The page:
The Repairs
to HMS Tireless

13th. Sepember 2000

Government of Gibraltar
experts report

Official Report

The HMS Tireless incident, where a UK nuclear powered submarine was successfully repaired in Gibraltar, raised many issues and concerns. The Government of Gibraltar commissioned a report from a team of experts to advise on the safety and suitability of the repair. This is the executive summary of their initial report.


Date: 13 September 2000


HMS Tireless entered Gibraltar harbour on 19 May 2000, with a leaking weld in the reactor primary circuit, and is currently berthed there awaiting repairs.

This report presents the findings of the Nuclear Safety Advisory Panel set up in response to this by the Chief Minister, Government of Gibraltar. The Panel was tasked to give an informed assessment on the nuclear safety of the submarine under repair, compared with a submarine on a normal recreational visit.

The Panel was selected for its extensive knowledge on nuclear safety, including nuclear powered submarines. The Panel used this knowledge to request, check and test the large amount of written and verbal information provided by the MoD on the proposed repairs, and to perform its own assessment.

The repair activities planned by the MoD comprise partially draining the reactor primary circuit as a necessary precursor to remaking the weld, subjecting the weld to extensive examination and then pressure testing the primary circuit.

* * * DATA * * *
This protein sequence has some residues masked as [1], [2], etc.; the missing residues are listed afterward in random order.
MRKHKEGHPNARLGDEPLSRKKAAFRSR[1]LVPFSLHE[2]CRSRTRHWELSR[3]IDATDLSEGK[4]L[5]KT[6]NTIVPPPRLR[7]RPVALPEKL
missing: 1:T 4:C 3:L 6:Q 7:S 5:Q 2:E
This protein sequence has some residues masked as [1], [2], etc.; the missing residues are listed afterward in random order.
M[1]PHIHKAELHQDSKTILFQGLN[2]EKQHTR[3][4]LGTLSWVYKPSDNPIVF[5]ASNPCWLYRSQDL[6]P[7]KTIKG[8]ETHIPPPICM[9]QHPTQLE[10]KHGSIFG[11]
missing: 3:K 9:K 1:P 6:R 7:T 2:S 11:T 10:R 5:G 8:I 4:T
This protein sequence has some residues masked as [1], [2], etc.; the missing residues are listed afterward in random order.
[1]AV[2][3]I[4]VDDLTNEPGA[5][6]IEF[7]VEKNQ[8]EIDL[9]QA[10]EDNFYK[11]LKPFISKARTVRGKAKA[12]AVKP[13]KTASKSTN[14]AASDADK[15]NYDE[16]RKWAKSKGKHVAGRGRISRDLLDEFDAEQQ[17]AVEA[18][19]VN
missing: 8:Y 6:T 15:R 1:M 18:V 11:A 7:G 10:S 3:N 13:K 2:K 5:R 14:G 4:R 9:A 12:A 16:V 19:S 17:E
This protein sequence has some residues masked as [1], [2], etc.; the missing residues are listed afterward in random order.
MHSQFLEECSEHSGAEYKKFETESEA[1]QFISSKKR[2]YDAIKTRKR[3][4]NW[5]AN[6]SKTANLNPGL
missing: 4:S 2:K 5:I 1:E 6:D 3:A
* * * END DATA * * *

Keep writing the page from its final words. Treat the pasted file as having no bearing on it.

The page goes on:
The submarine will then depart from Gibraltar under nuclear power in the normal way.

The Panel has carefully considered the MoD plans, independently identified the nuclear safety issues and sought resolution of these issues. The scope included the safety of the submarine reactor before, during and after these repair activities, and the safety of the primary circuit water and other radioactive waste to be brought ashore for temporary storage.

The following were identified by the Panel as the key factors:

  • The long time since the reactor was shut down means that HMS Tireless is in a safer state than a boat visiting for recreational purposes, and will remain so throughout the repair period.
  • The repair operations will not introduce any significant new safety risks.
  • The water to be removed from the primary circuit and the other waste is of low radioactivity. The MoD has adopted good safety practice in their engineered and administrative arrangements for handling and storing it, until it leaves Gibraltar shortly after the submarine's departure.
  • As planned by the MoD the weld repair is very likely to be successful. The remaining uncertainties have no safety significance but may result in programme delay.
In addition, the Panel considered the option of towing or ferrying the submarine back to the UK for repairs there. The Panel has no specialist knowledge of these seamanship issues, but concluded that the option would introduce new, higher risks to the submarine, its crew and, possibly, to coastal communities.

Before reaching these conclusions, the Panel had received a significant and sufficient amount of information from the MoD, who has been co-operative.

The Panel is satisfied with the quality of the MoD safety case and the underlying safety culture. Nevertheless, it should be noted that all the above findings are largely based on the Panel's independent knowledge of the issues involved.

The Panel has therefore concluded that the proposed repair of HMS Tireless at Gibraltar does not raise any significant new safety or technical concerns.

P H Davidson
J H Large
C Milloy
A Martin

Return to Index